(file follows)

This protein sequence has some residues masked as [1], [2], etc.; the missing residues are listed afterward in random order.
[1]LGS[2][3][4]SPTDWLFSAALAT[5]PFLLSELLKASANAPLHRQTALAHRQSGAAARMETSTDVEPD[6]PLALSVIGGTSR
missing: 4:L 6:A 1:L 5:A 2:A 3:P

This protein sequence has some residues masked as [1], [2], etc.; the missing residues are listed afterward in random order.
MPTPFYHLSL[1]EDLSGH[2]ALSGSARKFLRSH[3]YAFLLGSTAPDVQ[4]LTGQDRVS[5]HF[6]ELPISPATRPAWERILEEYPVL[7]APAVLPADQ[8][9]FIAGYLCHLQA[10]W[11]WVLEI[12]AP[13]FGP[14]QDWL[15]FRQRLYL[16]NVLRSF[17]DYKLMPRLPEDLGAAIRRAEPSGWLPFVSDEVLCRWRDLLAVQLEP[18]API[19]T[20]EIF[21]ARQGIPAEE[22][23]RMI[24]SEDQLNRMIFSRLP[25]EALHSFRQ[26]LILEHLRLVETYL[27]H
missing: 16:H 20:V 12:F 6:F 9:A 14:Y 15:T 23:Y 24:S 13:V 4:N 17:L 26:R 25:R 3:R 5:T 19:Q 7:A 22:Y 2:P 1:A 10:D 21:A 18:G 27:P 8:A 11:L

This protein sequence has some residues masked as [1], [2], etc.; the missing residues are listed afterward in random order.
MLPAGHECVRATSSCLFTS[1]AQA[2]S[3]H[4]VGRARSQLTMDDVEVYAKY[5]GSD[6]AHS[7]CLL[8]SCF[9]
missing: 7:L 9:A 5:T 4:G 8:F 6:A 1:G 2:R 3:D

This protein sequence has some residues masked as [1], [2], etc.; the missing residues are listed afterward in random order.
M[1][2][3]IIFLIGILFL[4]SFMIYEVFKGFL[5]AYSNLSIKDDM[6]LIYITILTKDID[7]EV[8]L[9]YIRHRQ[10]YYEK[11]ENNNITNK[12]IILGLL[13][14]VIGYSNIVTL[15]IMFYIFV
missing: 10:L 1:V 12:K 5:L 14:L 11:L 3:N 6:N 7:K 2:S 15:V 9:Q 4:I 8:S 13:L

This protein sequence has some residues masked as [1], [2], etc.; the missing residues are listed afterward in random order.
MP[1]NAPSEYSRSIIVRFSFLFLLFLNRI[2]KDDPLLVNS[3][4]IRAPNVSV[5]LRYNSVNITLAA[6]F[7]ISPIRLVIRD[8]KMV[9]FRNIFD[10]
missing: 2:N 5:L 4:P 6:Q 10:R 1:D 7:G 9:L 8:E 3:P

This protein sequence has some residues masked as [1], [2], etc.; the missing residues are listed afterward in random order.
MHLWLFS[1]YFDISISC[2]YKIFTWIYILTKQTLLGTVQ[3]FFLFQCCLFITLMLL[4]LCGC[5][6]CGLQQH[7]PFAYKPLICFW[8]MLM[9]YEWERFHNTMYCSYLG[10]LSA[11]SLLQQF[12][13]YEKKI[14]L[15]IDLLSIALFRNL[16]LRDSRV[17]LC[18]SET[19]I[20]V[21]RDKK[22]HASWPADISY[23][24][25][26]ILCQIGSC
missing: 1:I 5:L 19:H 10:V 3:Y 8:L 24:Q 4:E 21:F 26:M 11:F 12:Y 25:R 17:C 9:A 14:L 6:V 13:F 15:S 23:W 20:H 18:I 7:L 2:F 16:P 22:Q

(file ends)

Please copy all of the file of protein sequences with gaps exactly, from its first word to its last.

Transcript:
This protein sequence has some residues masked as [1], [2], etc.; the missing residues are listed afterward in random order.
[1]LGS[2][3][4]SPTDWLFSAALAT[5]PFLLSELLKASANAPLHRQTALAHRQSGAAARMETSTDVEPD[6]PLALSVIGGTSR
missing: 4:L 6:A 1:L 5:A 2:A 3:P

This protein sequence has some residues masked as [1], [2], etc.; the missing residues are listed afterward in random order.
MPTPFYHLSL[1]EDLSGH[2]ALSGSARKFLRSH[3]YAFLLGSTAPDVQ[4]LTGQDRVS[5]HF[6]ELPISPATRPAWERILEEYPVL[7]APAVLPADQ[8][9]FIAGYLCHLQA[10]W[11]WVLEI[12]AP[13]FGP[14]QDWL[15]FRQRLYL[16]NVLRSF[17]DYKLMPRLPEDLGAAIRRAEPSGWLPFVSDEVLCRWRDLLAVQLEP[18]API[19]T[20]EIF[21]ARQGIPAEE[22][23]RMI[24]SEDQLNRMIFSRLP[25]EALHSFRQ[26]LILEHLRLVETYL[27]H
missing: 16:H 20:V 12:F 6:F 9:A 14:Y 15:T 23:Y 24:S 13:V 4:N 17:L 26:R 25:R 3:R 5:T 19:Q 7:A 22:Y 2:P 1:A 10:D 21:A 18:G 27:P 8:A 11:L

This protein sequence has some residues masked as [1], [2], etc.; the missing residues are listed afterward in random order.
MLPAGHECVRATSSCLFTS[1]AQA[2]S[3]H[4]VGRARSQLTMDDVEVYAKY[5]GSD[6]AHS[7]CLL[8]SCF[9]
missing: 7:L 9:A 5:T 4:G 8:F 6:A 1:G 2:R 3:D

This protein sequence has some residues masked as [1], [2], etc.; the missing residues are listed afterward in random order.
M[1][2][3]IIFLIGILFL[4]SFMIYEVFKGFL[5]AYSNLSIKDDM[6]LIYITILTKDID[7]EV[8]L[9]YIRHRQ[10]YYEK[11]ENNNITNK[12]IILGLL[13][14]VIGYSNIVTL[15]IMFYIFV
missing: 10:L 1:V 12:K 5:L 14:L 11:L 3:N 6:N 7:K 2:S 15:V 9:Q 4:I 8:S 13:L

This protein sequence has some residues masked as [1], [2], etc.; the missing residues are listed afterward in random order.
MP[1]NAPSEYSRSIIVRFSFLFLLFLNRI[2]KDDPLLVNS[3][4]IRAPNVSV[5]LRYNSVNITLAA[6]F[7]ISPIRLVIRD[8]KMV[9]FRNIFD[10]
missing: 2:N 5:L 4:P 6:Q 10:R 1:D 7:G 9:L 8:E 3:P

This protein sequence has some residues masked as [1], [2], etc.; the missing residues are listed afterward in random order.
MHLWLFS[1]YFDISISC[2]YKIFTWIYILTKQTLLGTVQ[3]FFLFQCCLFITLMLL[4]LCGC[5][6]CGLQQH[7]PFAYKPLICFW[8]MLM[9]YEWERFHNTMYCSYLG[10]LSA[11]SLLQQF[12][13]YEKKI[14]L[15]IDLLSIALFRNL[16]LRDSRV[17]LC[18]SET[19]I[20]V[21]RDKK[22]HASWPADISY[23][24][25][26]ILCQIGSC
missing: 1:I 5:L 19:H 10:V 3:Y 8:L 24:Q 4:E 21:F 26:M 11:F 12:Y 25:R 17:C 9:A 14:L 6:V 13:F 15:S 23:W 20:H 18:I 7:L 2:F 16:P 22:Q